Aneurysms, Entrepreneurship, and Latine Media, Oh My!

Aneurysms, Entrepreneurship, and Latine Media, Oh My!

Rare cardiovascular subclavian artery aneurysm. That wasn’t on my bingo card for 2022. But then again, not much of these last few years was on either mine or anyone else’s bingo cards, and yet, here we all are, just trying to deal.

In many ways, my entire life has been a series of unexpected twists and turns, some planned, some not, but they all follow the same theme: how can I turn this experience into a net positive? But it wasn’t always this way. Let me take it all the way back for a moment.

When I was 9 years old, my mother decided mothering wasn’t for her, and she left.

Little 9-year-old Lucy didn’t take it well. She rebelled, she found solace in local gangs, she blamed her dad, she blamed just about anything and anyone she could find, and she happened to grow up in an environment where kids with needs aren’t treated like kids with needs; they are treated like everyday criminals, and it doesn’t matter if you’re just a child.

Being arrested, put in handcuffs, and in the back of a police car, then transported to the juvenile detention facility where I was mug-shotted, fingerprinted, strip-searched, put in an orange jumpsuit, and locked up in a cold cinder block jail cell was just another Tuesday in my neighborhood - and that was just for ditching school.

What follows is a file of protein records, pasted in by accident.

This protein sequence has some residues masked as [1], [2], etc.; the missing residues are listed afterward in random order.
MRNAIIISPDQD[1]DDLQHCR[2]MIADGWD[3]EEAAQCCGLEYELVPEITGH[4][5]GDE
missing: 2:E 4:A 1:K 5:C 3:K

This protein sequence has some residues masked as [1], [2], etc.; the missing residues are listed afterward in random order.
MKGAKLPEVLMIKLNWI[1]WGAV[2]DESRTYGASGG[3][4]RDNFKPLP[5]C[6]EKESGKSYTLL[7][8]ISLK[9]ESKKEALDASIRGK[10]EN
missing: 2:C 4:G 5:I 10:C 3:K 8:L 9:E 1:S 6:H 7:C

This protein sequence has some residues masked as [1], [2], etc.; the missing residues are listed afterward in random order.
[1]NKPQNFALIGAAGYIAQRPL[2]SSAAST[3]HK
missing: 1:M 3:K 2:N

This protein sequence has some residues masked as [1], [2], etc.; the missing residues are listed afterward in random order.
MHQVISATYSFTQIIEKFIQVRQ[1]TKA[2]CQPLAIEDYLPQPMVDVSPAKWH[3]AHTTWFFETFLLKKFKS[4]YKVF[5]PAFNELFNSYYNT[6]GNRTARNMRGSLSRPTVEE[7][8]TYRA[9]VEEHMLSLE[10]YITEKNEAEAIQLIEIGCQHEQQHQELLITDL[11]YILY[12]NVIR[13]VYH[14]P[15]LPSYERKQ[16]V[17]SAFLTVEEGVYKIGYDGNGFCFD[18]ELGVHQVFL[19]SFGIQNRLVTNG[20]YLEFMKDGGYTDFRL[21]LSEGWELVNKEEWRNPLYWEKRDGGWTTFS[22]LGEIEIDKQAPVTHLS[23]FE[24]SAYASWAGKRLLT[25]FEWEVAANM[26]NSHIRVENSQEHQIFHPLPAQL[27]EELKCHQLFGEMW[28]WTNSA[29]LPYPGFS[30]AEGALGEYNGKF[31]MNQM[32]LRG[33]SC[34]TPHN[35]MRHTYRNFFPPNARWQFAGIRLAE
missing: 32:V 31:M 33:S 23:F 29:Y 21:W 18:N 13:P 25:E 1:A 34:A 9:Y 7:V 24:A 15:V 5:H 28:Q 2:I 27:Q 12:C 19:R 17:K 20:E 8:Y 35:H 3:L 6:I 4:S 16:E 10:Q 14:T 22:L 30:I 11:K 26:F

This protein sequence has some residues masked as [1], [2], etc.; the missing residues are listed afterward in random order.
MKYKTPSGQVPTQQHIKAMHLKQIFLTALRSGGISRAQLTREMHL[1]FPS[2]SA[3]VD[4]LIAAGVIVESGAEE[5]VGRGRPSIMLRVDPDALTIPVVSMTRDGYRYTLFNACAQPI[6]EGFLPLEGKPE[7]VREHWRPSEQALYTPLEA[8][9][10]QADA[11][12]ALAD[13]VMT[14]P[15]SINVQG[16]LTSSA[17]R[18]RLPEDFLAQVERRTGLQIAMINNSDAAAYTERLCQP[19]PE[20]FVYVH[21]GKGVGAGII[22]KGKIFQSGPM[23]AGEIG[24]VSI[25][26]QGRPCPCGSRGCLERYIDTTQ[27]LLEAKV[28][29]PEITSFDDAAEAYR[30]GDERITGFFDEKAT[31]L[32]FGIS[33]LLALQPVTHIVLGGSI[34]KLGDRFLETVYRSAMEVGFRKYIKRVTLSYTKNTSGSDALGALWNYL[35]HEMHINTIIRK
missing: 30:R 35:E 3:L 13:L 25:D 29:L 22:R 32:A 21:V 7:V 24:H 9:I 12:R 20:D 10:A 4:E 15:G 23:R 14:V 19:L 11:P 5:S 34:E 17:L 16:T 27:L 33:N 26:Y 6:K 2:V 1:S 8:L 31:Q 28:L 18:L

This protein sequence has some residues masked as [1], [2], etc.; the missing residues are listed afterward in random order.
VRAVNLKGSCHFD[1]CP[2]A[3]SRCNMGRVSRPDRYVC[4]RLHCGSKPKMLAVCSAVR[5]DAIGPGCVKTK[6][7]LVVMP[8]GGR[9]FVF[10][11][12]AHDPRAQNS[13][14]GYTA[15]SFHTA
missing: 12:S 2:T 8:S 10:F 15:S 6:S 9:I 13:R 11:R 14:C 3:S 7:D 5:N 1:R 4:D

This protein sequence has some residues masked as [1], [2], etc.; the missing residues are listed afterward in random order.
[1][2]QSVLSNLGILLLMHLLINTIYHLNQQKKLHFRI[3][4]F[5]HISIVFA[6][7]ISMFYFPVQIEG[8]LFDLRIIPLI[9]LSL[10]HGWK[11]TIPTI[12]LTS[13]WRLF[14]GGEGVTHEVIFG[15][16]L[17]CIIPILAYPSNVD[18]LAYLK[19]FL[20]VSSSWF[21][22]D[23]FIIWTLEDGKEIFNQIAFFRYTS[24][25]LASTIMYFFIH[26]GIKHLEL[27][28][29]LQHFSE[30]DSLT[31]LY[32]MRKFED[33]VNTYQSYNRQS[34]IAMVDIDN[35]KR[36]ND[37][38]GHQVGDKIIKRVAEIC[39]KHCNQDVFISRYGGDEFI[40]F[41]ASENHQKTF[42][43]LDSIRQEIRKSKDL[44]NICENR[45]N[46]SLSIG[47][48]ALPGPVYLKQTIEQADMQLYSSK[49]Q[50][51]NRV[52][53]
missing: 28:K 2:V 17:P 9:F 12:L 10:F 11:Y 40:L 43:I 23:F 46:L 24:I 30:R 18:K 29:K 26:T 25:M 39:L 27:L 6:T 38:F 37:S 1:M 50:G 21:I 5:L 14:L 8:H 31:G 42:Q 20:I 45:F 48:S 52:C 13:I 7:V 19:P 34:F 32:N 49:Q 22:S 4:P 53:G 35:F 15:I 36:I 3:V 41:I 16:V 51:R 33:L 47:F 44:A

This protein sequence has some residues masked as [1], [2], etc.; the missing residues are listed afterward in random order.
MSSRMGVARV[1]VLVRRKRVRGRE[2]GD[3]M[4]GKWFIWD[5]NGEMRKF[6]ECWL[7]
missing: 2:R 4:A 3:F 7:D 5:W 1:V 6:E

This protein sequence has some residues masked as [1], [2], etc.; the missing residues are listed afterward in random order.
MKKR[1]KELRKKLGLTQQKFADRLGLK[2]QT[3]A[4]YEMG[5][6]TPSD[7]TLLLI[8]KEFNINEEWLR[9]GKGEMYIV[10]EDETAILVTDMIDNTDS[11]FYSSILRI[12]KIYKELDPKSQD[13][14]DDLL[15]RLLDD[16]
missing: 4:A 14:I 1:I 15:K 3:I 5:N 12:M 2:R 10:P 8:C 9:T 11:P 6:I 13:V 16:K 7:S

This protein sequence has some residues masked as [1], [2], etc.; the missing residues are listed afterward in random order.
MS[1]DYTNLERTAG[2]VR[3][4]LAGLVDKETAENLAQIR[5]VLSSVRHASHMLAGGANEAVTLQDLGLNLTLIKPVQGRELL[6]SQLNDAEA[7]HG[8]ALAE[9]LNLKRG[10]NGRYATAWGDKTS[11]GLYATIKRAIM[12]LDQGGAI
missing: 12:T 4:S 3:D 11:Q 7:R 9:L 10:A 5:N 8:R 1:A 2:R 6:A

These early traumatic years have informed my life perspective and approach ever since.

Fast forward to the moment a few months ago when my phone rang after a CT scan of my neck was done because of a mysterious neck strain.

“Hi Lucy, it’s Megan (my doctor is a physician assistant, so she chooses to go by her first name).” My mind immediately started racing. “This isn’t good news,” I said to myself, “They never call when it’s good news.”

She begins to deliver the news as best as possible so as not to inspire immediate panic. “Well, it seems you might have an aneurysm in your subclavian artery. It was at the bottom of your scan, and we’re not entirely sure, but you need to get it checked out.” My mind processes the only thing I know about aneurysms - am I bleeding out internally right now? Isn’t that what an aneurysm is??? (turns out that’s not what an aneurysm is) Am I DYING???

Sensing my obvious confusion as to why I’m not already dead or if I might be dead at any moment, she begins to calmly explain that they don’t believe the possible aneurysm poses an immediate threat, and theoretically, we could wait and get scheduled with a vascular surgeon in a few days for follow up but aggressively “suggests” that going to an ER without delay is the better choice.

I understand immediately.

I finish up a work call, call my brother and give him my pin and passwords and instruct him to empty all my accounts should I die so as little as possible gets stuck in probate (like most Americans and especially people of color, I have no will or trusts set up - that’s obviously changing).

Facing possible death is a hell of a thing.

We all know we’re going to die eventually. We all understand that it can be at any moment. Many try to live with that in mind and embrace the carpe diem mentality. Or if you’re an elder millennial like me, YOLO, but with only the possibility in mind, it’s pretty easy to forget that we truly aren’t guaranteed another day and fall into our old ways of letting dumb shit steal far too much energy.